I watched a 2006 movie version last night – here (with English subtitles of a sort – they seem like the product of Google Translate and sometimes spectacularly get it wrong, but they still get at the gist of the dialogue). The movie’s solution to the problem is that the king, young, handsome, and quite un-greedy, falls in love with the miller’s daughter at first sight (he’s quite cute the way he plays it – totally loses his head, can’t keep his eyes off her), and it’s his old, ugly, avaricious chief minister who does the locking her up in rooms full of straw and threatening her life (and that of her father, into the bargain, which makes her keep her mouth shut about it all).

So that’s all good – we’re doing homage to true love, and the bad guys are all, indeed, bad, and get suitably punished (the nasty minister gets drummed out of the castle by the cudgel-from-the-sack, which I liked, it being another favourite of mine). The only one who doesn’t get rapped over the knuckles for his misbehaviour is the lying papa, but as he only told lies in the first place because he’s so proud of his daughter and loves her so much, it’s all okay too.

It was interesting to see how this adaptation changes the original tale to make sure its morals fall in line with today’s ideas of what is good, bad and desirable. Some time ago I was talking about the problem with “Sleeping Beauty” – another tale that has at its core a story element that simply does not fit with today’s sensibilities (the 100-year sleep, in that case). Some fairy tales translate easily – “Cinderella” being one; with others, it seems you can’t take the “original” (17th/18th/19th-century) tale and make it fit today without changing one or more core plot points.

But that’s what makes fairy tale adaptations so interesting, both reading and writing them – how are you going to solve that unfitting plot element? On that note, I might take a stab at “Rumpelstiltskin” myself. Although I’m not sure yet where I’ll go with it, hopefully by the time I’ve typed his name a hundred times or more, my fingers will cooperate. Rumpelstiltskin, Rumpelstiltskin, Rumpelstilt…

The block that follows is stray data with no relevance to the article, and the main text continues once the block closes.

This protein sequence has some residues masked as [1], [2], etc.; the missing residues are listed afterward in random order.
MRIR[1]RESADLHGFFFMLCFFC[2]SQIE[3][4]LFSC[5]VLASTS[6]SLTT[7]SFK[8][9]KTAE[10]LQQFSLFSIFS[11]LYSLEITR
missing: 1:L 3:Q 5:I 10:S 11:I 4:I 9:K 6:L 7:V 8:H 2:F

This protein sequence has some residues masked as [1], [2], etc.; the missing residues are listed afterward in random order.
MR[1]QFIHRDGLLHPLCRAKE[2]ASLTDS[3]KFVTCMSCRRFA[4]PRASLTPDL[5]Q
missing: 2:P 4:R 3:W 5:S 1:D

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Adapting B&B: Robin McKinley

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IMG_20170327_100330655That’s what I get for not perusing my blog reader on a daily basis: I missed the post on SurLaLune’s Fairy Tale Blog about the sale on Robin McKinley’s “Beauty and the Beast” novels. Ah well. I do already own a copy of Beauty. But I’d like to have Rose Daughter as well, and yes, I’d like them as ebooks as well as hardcopies, so I can stick them on my Kobo and cart around with me, just in case I get overtaken by an urge to re-read them.

I only just discovered Robin McKinley last summer. I can’t believe I hadn’t found her long before now; by rights I should have read her back in the 80s when I was burning my way through every fairy tale book my high school library had to offer, or in the 90s, newly arrived in Canada, when I was discovering the…

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Beauty and the Beast: the Movie

Every self-respecting blogger who ever uses “fairy tales” as a tag has to have a post about the new “Beauty and the Beast” movie, don’t they? Uh, actually, no. There is no law in fairy land about liking or even watching Disney movies. You’re free to despise and/or shun them as much as you like, and I might even agree with you on many of your reasons.

However, with this movie – well, I did something I’ve never done before: I watched it twice in as many days. That’s right – that’s how much I loved it. I’d been looking forward to this movie ever since they first announced it, and the excitement was building with every fresh piece of news about the casting, with every new image and trailer. I don’t think I’ve ever been as keen on seeing a film as I have this one (which, admittedly, isn’t saying much, as I grew up more or less movie-and-TV-less; up until age 20 or so, I could literally count on one hand the number of films I’d seen in a theatre. But I’ve kind of been making up for it since).